Black female academics ‘face culture of bullying’

A new report highlights the battle black female academics face to gain promotion and recognition.

Business Woman


A culture of bullying and stereotyping means black female academics have to work harder and employ mentally draining strategies to try and get on, according to a new report.

The report, Staying Power, by Dr Nicola Rollock for the University and College Union, highlights that there are only 25 black female professors in the UK, making up just 0.1% of all professors, compared to white men who represent two-thirds (68%) of professors.

It is based on in-depth interviews with 20 of the 25. Half of the 20 interviewees were born outside of the UK and a similar proportion had a career before moving into higher education. Respondents spoke of a culture where the route to professorship lacks transparency and values only certain forms of knowledge and achievement.

This included explicit and passive bullying and clumsy stereotyping. They also spoke of the mentally draining strategies they needed to devise and implement at speed to cope. One professor explains how after “over preparing as usual” for a meeting she was still introduced by a senior white colleague as the student representative.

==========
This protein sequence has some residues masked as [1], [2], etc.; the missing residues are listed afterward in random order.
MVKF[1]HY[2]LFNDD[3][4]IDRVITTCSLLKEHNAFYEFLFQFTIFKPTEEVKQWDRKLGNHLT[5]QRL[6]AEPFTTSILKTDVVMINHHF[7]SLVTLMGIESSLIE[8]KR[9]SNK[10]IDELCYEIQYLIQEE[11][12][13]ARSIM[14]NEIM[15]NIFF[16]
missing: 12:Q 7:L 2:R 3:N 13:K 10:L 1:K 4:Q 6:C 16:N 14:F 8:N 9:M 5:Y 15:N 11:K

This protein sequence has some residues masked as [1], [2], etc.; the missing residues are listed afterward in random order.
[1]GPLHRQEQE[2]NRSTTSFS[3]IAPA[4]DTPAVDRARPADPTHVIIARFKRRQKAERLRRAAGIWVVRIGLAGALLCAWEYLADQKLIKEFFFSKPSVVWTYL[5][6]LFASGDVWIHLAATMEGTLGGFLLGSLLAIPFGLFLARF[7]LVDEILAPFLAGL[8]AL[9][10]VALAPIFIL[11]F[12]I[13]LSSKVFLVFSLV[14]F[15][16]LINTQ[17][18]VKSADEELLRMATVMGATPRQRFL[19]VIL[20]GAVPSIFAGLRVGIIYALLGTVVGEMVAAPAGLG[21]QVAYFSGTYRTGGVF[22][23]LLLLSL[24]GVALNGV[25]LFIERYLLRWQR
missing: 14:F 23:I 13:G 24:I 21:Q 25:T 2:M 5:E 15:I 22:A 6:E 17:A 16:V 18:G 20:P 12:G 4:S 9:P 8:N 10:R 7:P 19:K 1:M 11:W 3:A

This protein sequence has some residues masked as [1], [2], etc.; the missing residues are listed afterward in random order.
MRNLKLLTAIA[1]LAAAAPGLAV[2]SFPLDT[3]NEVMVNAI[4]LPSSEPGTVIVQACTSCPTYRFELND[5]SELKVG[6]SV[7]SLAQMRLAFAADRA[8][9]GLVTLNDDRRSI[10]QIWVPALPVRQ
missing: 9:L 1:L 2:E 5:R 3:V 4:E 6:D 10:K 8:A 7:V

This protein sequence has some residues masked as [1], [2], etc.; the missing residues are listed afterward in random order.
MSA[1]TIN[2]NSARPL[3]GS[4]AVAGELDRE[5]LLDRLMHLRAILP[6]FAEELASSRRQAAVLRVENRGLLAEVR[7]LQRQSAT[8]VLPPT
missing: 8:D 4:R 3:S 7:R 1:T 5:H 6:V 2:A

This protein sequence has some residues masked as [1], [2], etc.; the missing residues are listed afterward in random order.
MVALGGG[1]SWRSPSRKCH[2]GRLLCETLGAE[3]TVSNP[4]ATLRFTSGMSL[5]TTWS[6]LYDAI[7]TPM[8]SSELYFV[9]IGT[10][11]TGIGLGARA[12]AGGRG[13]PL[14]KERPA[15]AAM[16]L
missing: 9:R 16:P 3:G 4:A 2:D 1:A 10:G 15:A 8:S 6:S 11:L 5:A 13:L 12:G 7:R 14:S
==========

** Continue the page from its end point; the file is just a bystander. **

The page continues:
Equality of opportunity

The report says improvements for black academics are not possible unless there is a fundamental shift in how race and racism are understood. UCU said universities need to rise to the challenge set out in the report and to overhaul their promotion structures so there is genuine equality of opportunity.

UCU head of policy Matt Waddup said: “This report tells of a higher education system that is plagued by bullying and stereotyping, and forces black women to develop strategies just to cope. They don’t feel they can be themselves, yet also feel forced into the role of stereotype and role model.

“We need to look at how to transform a system that black female professors say is riddled with unfairness and bias. That starts with an overhaul of promotion structures to ensure genuine equality of opportunity.”

Dr Nicola Rollock said: “Institutional statements expressing commitment to equality and diversity lack sincerity in the context of the findings. That these black female academics have reached professorship despite their experiences of racism, bullying and lack of support reflects their talent and sheer determination to succeed. Ambition should not be thwarted by discrimination.”


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